Extremist Myanmar monk Wirathu, once dubbed the "face of Buddhist terror" for his anti-Muslim diatribes, toured Rakhine State on Thursday in a provocative visit soon after a bloody army crackdown on the Muslim Rohingya minority.
The firebrand monk visited Maungdaw, a town near the epicentre of the violence in the north of the state, according to Phoe Thar, who is travelling in his retinue, told the reporters by phone.
Wirathu's presence in Rakhine is likely to fuel religious tensions between the Buddhist Rakhine and the maligned Rohingya, as well as with Myanmar's wider Muslim population.
His trip follows a months-long military crackdown that the UN says claimed hundreds of Rohingya lives and sent more than 70,000 of the Muslim minority fleeing to Bangladesh.
UN investigators say the sweeps to clear out militant cells brought with them a campaign of rape and murder against the Rohingya that may amount to ethnic cleansing.
Myanmar's government rejects the claims.
Myanmar's more than one million Rohingya, who live mostly in Rakhine, are denied citizenship and loathed by many in the Buddhist-majority country, who say they are interlopers from Bangladesh.
Since the latest chapter in Rakhine's conflict-strewn recent history, Buddhist nationalists have shut down several religious events across the country as well as two Yangon schools accused of illegally doubling up as mosques.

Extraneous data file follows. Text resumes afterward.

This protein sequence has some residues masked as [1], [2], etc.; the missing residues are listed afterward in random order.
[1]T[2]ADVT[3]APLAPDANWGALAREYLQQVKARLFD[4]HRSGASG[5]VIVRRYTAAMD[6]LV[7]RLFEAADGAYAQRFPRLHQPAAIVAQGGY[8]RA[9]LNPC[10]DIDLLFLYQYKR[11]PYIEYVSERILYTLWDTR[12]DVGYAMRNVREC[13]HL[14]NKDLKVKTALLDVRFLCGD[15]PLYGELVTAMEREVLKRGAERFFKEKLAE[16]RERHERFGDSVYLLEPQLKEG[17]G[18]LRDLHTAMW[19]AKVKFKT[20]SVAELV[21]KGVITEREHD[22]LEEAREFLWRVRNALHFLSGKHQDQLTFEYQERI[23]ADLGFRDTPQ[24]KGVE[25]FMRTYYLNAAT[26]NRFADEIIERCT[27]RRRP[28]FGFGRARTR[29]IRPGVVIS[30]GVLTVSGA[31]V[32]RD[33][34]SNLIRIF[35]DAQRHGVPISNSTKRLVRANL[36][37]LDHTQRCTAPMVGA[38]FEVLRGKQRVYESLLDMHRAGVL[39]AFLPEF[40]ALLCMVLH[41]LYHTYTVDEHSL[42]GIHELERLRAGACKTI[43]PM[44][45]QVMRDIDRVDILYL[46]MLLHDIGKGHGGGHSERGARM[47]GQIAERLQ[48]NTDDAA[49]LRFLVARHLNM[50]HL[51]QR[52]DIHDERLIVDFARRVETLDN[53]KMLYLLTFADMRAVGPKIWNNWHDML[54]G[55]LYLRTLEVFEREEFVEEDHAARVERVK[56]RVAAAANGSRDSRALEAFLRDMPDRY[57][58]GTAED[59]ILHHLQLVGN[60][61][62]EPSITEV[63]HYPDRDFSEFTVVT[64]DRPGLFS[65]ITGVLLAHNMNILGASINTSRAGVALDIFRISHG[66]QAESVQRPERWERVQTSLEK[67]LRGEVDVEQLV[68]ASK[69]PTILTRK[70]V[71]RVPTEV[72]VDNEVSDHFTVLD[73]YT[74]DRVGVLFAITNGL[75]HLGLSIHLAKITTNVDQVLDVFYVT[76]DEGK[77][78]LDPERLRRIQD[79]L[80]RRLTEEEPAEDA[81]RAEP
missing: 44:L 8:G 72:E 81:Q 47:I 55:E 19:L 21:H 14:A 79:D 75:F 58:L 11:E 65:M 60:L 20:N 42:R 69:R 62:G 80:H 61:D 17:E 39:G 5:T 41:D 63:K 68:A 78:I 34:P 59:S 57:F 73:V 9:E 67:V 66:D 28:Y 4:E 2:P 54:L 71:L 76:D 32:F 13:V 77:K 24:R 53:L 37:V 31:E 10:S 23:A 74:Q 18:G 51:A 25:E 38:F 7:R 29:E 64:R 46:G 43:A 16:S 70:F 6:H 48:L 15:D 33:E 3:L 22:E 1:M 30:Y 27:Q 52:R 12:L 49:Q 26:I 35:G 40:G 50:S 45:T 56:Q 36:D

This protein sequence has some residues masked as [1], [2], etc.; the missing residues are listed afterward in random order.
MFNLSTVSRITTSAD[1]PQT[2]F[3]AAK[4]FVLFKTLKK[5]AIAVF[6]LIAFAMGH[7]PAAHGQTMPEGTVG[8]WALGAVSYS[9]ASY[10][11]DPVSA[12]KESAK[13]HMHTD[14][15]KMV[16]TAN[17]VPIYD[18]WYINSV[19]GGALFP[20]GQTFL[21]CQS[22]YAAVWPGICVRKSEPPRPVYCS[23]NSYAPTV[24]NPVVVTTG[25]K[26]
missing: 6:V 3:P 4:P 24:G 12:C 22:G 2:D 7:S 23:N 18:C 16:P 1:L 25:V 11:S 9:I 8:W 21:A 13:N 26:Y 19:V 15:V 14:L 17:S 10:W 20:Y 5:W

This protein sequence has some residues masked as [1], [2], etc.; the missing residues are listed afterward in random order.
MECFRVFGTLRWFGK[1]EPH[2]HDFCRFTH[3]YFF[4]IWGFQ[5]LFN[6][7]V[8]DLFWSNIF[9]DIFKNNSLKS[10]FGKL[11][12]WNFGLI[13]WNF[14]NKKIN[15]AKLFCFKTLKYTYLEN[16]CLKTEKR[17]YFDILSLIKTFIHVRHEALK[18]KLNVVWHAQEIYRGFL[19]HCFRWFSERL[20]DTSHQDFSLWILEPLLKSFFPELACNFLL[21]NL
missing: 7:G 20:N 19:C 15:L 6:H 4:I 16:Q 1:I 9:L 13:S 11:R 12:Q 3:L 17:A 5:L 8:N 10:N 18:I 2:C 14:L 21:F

Khine Pyi Soe, vice-president of the Arakan (Rakhine) National Party which reviles the Rohingya, welcomed Wirathu's visit.
"Even though our party does not have much money to donate... we will help if he needs something," he said.[arve url="https://www.youtube.com/watch?v=GtAl9zJ3t-M&t=215s"/]
Nationalist leaders said Wirathu had gone to Maungdaw to donate rice to local ethnic Rakhine Buddhists, several thousand of whom were also displaced by the recent violence.
But in a sign of concern over his rhetoric, Myanmar's top Buddhist body in March banned Wirathu from preaching, an unprecedented slap down to a man whose hate speech has galvanised religious tensions.
On Thursday the UN's High Commission for Refugees said almost 170,000 Rohingya have fled Myanmar over the past five years to countries like Bangladesh and Malaysia because of violence and desperation.